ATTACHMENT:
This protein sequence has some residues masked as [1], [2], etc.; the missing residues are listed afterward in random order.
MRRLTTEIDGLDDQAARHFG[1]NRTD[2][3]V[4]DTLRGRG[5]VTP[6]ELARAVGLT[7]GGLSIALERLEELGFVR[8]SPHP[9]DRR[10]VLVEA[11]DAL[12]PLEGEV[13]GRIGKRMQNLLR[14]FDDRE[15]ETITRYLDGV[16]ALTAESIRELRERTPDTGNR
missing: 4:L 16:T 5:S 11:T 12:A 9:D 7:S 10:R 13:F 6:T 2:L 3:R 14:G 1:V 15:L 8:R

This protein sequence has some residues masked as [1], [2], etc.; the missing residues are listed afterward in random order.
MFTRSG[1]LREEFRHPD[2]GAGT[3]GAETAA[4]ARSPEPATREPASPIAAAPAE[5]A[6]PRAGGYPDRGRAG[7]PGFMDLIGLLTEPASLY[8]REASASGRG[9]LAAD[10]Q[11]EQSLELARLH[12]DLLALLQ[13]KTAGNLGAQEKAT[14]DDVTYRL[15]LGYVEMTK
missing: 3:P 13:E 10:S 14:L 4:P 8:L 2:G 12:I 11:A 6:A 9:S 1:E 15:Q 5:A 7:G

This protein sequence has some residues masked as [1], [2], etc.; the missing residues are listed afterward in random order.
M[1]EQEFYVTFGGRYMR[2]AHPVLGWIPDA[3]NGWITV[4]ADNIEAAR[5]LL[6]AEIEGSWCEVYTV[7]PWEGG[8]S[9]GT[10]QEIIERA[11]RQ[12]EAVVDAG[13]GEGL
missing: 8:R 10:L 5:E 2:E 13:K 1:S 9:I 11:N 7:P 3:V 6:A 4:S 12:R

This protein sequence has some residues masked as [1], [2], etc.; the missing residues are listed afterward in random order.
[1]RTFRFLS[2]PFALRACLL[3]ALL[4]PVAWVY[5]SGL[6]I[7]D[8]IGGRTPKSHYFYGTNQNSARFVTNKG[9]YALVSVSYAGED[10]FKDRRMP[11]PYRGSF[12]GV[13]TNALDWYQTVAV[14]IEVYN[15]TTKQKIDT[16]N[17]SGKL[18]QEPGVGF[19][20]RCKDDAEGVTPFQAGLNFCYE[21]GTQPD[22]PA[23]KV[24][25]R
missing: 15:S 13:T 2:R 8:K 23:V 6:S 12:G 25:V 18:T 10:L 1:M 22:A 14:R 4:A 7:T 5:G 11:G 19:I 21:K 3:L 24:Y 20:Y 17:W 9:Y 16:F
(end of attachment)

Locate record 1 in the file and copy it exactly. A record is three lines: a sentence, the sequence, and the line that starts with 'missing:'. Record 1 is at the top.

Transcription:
This protein sequence has some residues masked as [1], [2], etc.; the missing residues are listed afterward in random order.
MRRLTTEIDGLDDQAARHFG[1]NRTD[2][3]V[4]DTLRGRG[5]VTP[6]ELARAVGLT[7]GGLSIALERLEELGFVR[8]SPHP[9]DRR[10]VLVEA[11]DAL[12]PLEGEV[13]GRIGKRMQNLLR[14]FDDRE[15]ETITRYLDGV[16]ALTAESIRELRERTPDTGNR
missing: 4:L 16:T 5:S 11:T 12:A 9:D 7:S 10:R 13:F 6:T 2:L 3:R 14:G 1:V 15:L 8:R